When People Start Realizing Facebook Is Public, Maybe They’ll Stop Losing Their Jobs

shutterstock_59578786Yet another person is facing repercussions because they failed to realize that Facebook is a public forum and posting documents from their jobs that are supposed to remain “confidential” isn’t exactly okay. A former Penn admissions officer who shared excerpts from applicants’ essays on her personal Facebook page is no longer employed by the University. Another professional fired for Facebook. When will they learn?

Nadirah Farah Foley was responsible for coordinating Penn admissions in Connecticut. Near the end of 2012, Penn’s Office of Admissions was made aware of some posts Foley made on her Facebook page, directly quoting student admissions essays and openly mocking them:

In one essay, a student had written about his “long and deep” connections to the University, citing the fact that he had been circumcised at Penn Hillel years ago.

“I look forward to engaging in the academic, social and Orthodox Jewish communities on campus,” the student wrote, according to Foley’s post.

“Stop the madness,” Foley said in response to the essay on Facebook.

In another excerpt, she quoted an essay in which an applicant had described the experience of overcoming his fear of using the bathroom outdoors while camping in the wilderness.

“Another gem,” Foley wrote of the student’s topic choice.

I realize that one of the main functions of Facebook is spreading funny memes and anecdotes. I have a twisted sense of humor. I may or may not get a laugh out of someone referencing their fear of the potty on their college admissions essay. Who am I kidding, I would totally get a laugh out of that. But that’s neither here nor there. This is totally inappropriate and Foley, a Princeton graduate, should realize it.

Foley confirmed that she is no longer employed at Penn, but declined to comment any further to the University of Pennsylvania’s student paper. I wonder how many times this story has circulated on Facebook since her departure? How many times do you think it was linked with the statements, “Stop the madness,” or “Another gem?”

Talk about instant karma.

(photo: Lasse Kristensen/ Shutterstock.com)

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  • Lastango

    All the institutions and regulated professions seem to be having a problem with inappropriate disclosure and unprofessional comment on the web by their employees. In some cases, real harm was done, and the postings amounted to bullying.

    In other cases, it’s more gray (no individual people identified), but the posting can suggest to the public that they might be ridiculed behind the scenes, and that people who work there think that’s ok. Also, some professions (like ALL the healthcare professions) have respect for others as part of their codes of conduct. It’s never ok — on the web, or anywhere else, in writing or verbally — to talk about what jerks some of the patients are. That applies no matter how awful the patient’s conduct was, and whether the public could access the comment or not, because it can contribute to a climate of disrespect. In the education system, there’s a similar ethos about demeaning students or parents.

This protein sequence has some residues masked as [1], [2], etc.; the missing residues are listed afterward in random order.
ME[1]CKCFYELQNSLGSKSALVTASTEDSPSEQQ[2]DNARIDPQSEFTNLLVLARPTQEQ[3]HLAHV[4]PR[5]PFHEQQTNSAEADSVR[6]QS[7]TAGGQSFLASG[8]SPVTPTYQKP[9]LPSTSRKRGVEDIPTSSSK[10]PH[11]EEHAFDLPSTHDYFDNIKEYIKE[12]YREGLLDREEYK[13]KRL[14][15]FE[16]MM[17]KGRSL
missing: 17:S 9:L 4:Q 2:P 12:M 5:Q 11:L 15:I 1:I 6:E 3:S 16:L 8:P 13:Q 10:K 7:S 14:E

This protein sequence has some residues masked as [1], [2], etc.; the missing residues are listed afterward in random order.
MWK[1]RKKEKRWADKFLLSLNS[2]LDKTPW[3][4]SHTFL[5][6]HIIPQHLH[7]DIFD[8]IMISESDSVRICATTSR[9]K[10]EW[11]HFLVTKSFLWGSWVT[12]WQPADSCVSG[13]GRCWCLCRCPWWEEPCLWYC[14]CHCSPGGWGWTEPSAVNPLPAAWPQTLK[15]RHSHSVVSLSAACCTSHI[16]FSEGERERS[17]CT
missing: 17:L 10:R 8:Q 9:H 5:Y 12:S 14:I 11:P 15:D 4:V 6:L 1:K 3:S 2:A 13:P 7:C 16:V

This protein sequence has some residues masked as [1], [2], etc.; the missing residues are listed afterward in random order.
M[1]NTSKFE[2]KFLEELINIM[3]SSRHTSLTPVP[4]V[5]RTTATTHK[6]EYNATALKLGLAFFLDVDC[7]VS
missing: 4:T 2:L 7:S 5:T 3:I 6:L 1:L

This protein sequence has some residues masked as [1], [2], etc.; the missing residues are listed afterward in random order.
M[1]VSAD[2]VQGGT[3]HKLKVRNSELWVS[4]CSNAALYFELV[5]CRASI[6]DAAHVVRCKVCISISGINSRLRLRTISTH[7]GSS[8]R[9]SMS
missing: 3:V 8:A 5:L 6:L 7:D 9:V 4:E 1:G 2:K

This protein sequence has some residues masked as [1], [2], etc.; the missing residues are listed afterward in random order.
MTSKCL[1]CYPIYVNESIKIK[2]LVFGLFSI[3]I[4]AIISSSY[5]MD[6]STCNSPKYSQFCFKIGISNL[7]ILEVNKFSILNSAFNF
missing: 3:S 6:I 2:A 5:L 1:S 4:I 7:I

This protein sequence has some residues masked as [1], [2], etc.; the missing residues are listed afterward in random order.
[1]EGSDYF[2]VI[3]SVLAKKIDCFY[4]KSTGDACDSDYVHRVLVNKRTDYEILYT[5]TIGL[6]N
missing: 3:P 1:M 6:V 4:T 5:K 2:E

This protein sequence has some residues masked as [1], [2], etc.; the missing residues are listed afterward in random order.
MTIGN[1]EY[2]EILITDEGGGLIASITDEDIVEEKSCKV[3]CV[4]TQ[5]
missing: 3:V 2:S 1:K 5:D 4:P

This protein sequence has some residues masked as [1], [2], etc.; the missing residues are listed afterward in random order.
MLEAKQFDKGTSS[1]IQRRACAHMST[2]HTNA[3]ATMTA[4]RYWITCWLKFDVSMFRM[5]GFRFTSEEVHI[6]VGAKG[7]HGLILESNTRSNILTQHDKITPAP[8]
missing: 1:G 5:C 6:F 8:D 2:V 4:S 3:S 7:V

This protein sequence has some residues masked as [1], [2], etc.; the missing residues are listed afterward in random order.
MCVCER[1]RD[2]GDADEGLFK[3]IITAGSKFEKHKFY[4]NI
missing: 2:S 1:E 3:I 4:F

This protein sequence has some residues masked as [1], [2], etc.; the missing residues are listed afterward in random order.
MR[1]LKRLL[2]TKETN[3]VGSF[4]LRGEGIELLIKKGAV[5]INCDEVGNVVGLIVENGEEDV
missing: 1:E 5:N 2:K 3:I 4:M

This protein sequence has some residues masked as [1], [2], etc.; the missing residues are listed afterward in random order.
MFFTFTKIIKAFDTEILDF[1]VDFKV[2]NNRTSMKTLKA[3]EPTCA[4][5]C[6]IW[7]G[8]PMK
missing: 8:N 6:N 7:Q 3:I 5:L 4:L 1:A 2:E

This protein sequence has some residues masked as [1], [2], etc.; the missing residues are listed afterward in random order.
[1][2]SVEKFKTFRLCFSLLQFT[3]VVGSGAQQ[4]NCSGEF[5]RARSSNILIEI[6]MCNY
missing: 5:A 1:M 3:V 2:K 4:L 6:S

When people post something they shouldn’t, or say something they shouldn’t, it sometimes happens because they’re getting frustrated, and a lot of other things in their lives are not going well. For instance, it can be a clue to substance abuse, or financial problems.

  • faifai

    See, this is why teachers (and other public-eye professionals) really need to have 2 facebook accounts: a “public” account under their given name, and a private “family-only” account under an assumed name.

  • Zoe

    A recent court case in Australia saw a truck driver fired for racially and sexually slandering his supervisor on Facebook, on numerous occasions. He had many work colleagues as friends and one of them brought it to the supervisor’s attention.

    He claimed that he thought his profile was private and he would never have written those things if he knew his work colleagues could see them. The ruling was in his favour and he was re-employed, but the workplace relations tribunal issued a warning that ignorance was not going to be a viable defense for infractions on social media forums much longer.